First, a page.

St. Paul Fire & Marine Ins. Co. v. Travelers Indem. Co., 401 F. Supp. 927 (D. Mass. 1975)

US District Court for the District of Massachusetts - 401 F. Supp. 927 (D. Mass. 1975)
October 22, 1975

401 F. Supp. 927 (1975)


Civ. A. No. CA 75-1790-J.

United States District Court, D. Massachusetts.

October 22, 1975.

*928 Paul R. Devin, Peabody & Arnold, Boston, Mass., for plaintiff.

Thomas R. Murtagh, Mintz, Levin, Cohn, Glovsky & Popeo, Boston, Mass., for defendant.


JULIAN, Senior District Judge.

This cause is submitted on a motion to dismiss for lack of proper venue, filed by the defendant, Travelers Indemnity Company. The Court's jurisdiction is based on 28 U.S.C. § 1332. The plaintiff, St. Paul Fire and Marine Insurance Company, seeks to recover as a claimant under a payment bond issued by the defendant. On September 9, 1975, after a hearing, the defendant's motion was taken under advisement.

According to the allegations of the complaint, the plaintiff is the surety under a construction performance bond and a construction payment bond for Edward Sawyer Co. (Sawyer), the plumbing subcontractor on the the Dexter Park Apartment Project in Brookline, Massachusetts. The defendant is the surety under a construction payment bond issued April 13, 1972, for Frank Briscoe Co., Inc. (Briscoe), the general contractor of the Project. A subcontract agreement was executed between Briscoe and Sawyer on July 18, 1972.[1] It is asserted *929 that the work under the subcontract agreement has been completed, that all valid claims for labor and materials furnished under the subcontract have been paid by the plaintiff, that an unpaid balance is due under the subcontract in the amount of $384,484 plus interest from November 30, 1974, and that demands have been unsuccessfully made on Briscoe for payment of this sum by both the plaintiff and Sawyer. The complaint further alleges that by virtue of the principle of subrogation, the agreement of November 30, 1973, an assignment in Sawyer's bond application of all rights growing out of the subcontract agreement, and the grant of the power of attorney, the plaintiff may assert Sawyer's claim against Briscoe.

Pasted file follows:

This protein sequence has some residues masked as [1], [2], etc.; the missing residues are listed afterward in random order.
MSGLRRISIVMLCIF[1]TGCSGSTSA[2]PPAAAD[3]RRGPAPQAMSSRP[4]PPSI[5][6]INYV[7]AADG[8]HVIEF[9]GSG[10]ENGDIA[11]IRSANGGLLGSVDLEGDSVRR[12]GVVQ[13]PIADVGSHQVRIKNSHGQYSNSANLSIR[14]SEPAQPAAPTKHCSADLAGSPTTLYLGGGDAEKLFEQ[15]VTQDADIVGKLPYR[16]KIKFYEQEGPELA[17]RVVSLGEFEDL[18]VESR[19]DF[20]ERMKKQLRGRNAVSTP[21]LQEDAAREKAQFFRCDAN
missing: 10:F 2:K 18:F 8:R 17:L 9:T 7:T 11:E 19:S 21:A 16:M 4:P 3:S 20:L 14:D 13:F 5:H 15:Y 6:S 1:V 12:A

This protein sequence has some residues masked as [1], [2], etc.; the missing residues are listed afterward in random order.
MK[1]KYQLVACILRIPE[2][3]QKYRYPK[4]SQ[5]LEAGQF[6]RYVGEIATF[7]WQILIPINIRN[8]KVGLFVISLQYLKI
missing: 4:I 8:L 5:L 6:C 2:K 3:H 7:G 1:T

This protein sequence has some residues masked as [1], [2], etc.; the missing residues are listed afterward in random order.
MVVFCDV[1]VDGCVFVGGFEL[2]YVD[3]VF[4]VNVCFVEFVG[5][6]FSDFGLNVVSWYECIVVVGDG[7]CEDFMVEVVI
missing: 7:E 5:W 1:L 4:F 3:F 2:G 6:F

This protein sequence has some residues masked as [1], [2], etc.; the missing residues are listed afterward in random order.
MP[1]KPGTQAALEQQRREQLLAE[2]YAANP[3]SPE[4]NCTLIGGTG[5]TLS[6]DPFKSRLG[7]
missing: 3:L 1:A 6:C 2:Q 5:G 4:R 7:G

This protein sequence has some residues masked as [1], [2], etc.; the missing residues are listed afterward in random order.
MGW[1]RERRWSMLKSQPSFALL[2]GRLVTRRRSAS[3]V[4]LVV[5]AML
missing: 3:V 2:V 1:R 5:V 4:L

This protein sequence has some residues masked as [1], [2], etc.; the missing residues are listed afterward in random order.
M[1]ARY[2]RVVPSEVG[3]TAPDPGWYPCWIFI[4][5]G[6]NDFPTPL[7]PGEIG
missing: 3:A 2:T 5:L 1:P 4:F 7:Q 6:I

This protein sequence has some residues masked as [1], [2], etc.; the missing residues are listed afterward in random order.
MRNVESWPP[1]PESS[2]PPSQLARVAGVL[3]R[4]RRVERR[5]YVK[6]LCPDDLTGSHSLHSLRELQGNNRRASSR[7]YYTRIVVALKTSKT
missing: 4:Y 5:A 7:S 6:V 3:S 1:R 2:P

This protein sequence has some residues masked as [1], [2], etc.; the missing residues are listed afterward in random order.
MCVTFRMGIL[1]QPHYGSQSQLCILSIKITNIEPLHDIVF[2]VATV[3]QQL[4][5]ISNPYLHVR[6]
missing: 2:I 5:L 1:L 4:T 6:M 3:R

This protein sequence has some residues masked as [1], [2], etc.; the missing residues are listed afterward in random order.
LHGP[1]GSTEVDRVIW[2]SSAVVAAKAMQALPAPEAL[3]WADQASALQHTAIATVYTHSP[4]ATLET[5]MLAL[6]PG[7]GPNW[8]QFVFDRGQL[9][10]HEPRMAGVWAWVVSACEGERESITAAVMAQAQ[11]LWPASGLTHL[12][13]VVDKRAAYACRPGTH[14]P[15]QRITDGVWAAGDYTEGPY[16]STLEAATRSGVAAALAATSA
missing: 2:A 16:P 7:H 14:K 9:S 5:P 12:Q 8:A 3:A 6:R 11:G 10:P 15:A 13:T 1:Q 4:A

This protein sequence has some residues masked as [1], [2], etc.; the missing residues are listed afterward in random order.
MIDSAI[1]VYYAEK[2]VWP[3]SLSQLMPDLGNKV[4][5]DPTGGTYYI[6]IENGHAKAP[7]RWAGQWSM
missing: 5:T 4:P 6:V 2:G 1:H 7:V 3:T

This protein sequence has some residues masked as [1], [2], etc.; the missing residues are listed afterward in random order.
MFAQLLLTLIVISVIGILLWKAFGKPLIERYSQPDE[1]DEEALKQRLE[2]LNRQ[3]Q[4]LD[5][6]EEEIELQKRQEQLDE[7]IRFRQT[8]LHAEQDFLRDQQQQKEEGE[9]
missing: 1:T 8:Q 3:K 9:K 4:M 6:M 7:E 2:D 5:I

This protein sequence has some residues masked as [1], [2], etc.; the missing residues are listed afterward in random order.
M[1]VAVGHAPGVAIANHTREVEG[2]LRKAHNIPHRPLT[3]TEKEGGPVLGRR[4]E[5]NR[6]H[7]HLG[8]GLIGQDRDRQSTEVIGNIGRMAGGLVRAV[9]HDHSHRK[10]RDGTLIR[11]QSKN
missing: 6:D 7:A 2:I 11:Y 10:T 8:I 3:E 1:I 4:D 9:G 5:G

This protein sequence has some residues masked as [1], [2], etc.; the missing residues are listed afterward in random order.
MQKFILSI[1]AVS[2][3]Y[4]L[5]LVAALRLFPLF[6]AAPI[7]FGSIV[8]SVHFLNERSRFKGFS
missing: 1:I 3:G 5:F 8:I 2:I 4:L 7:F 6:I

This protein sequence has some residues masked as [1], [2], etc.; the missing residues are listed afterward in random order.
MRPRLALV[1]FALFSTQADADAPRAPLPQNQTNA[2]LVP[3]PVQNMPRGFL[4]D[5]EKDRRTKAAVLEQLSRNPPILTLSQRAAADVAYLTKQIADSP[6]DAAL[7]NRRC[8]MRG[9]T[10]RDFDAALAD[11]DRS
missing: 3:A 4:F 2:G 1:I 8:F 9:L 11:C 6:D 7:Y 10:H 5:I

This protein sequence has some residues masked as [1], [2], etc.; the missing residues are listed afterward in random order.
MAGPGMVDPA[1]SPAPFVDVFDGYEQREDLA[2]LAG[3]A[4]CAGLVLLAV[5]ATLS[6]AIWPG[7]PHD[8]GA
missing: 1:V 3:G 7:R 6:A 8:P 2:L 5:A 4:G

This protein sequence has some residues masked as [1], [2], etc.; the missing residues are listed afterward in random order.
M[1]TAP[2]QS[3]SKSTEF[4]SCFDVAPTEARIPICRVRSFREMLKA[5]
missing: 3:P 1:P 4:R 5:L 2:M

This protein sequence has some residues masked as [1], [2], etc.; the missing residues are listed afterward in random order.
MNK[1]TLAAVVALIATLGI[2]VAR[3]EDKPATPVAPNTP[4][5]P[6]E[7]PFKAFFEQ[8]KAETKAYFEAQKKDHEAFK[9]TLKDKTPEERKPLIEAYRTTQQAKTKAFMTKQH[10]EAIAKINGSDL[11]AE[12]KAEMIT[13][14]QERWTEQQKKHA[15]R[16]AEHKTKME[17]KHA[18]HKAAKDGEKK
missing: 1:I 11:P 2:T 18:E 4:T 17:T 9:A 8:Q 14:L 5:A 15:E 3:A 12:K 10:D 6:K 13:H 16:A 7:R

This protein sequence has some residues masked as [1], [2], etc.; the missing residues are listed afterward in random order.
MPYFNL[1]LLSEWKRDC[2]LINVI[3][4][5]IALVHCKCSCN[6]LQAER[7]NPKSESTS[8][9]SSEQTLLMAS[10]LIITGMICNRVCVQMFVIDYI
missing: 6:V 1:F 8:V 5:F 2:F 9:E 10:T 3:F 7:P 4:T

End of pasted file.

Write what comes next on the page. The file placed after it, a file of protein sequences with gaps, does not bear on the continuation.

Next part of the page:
Paragraph 3(c) of the payment bond issued by the defendant to Briscoe provides:

"No suit or action shall be commenced hereunder by any claimant . . . other than in a state court of competent jurisdiction in and for the county or other political subdivision of the state in which the project, or any part thereof is situated, or in the United States District Court for the district in which the project, or any part thereof is situated, and not elsewhere." (Emphasis added.)

Since the project is located in Brookline, Massachusetts, the commencement of an action on the payment bond in this court complies with the terms of paragraph 3(c). Paragraphs 30 and 31 of the subcontract agreement state:

"30. When this subcontract is signed by contractor it is to be deemed executed and delivered in the State of New Jersey and shall be governed and shall be governed [sic] and construed and interpreted in accordance with the laws of the State of New Jersey."
"31. If the subcontractor shall institute any suit or action for the enforcement of any of the obligations under the agreement, the venue of such suit or action shall be laid in the County of Essex and State of New Jersey." (Emphasis added.)

The defendant moves to dismiss for lack of proper venue because it asserts that the venue provision of the subcontract agreement is controlling.

Initially it should be noted that in the absence of any contractual venue provision, the venue of this action in this court would be proper under 28 U.S.C. § 1391(c), since the plaintiff has alleged that the defendant is a corporation licensed to do business and doing business in Massachusetts, and the defendant has not placed this allegation in issue. Moreover, venue will have no bearing upon the application of the substantive rules of law in this case, because paragraph 30 of the subcontract agreement provides that New Jersey law shall be the governing law for the contract. The Court must determine (1) whether to give effect to either of the contract venue provisions and (2), if so, which venue provision should be applied.

"Forum-selection clauses have historically not been favored by American courts. Many courts, federal and state, have declined to enforce such clauses on the ground that they were `contrary to public policy,' or that their effect was to `oust the jurisdiction' of the court." The Bremen v. Zapata Off-Shore Co., 407 U.S. 1, 9, 92 S. Ct. 1907, 1913, 32 L. Ed. 2d 513 (1971).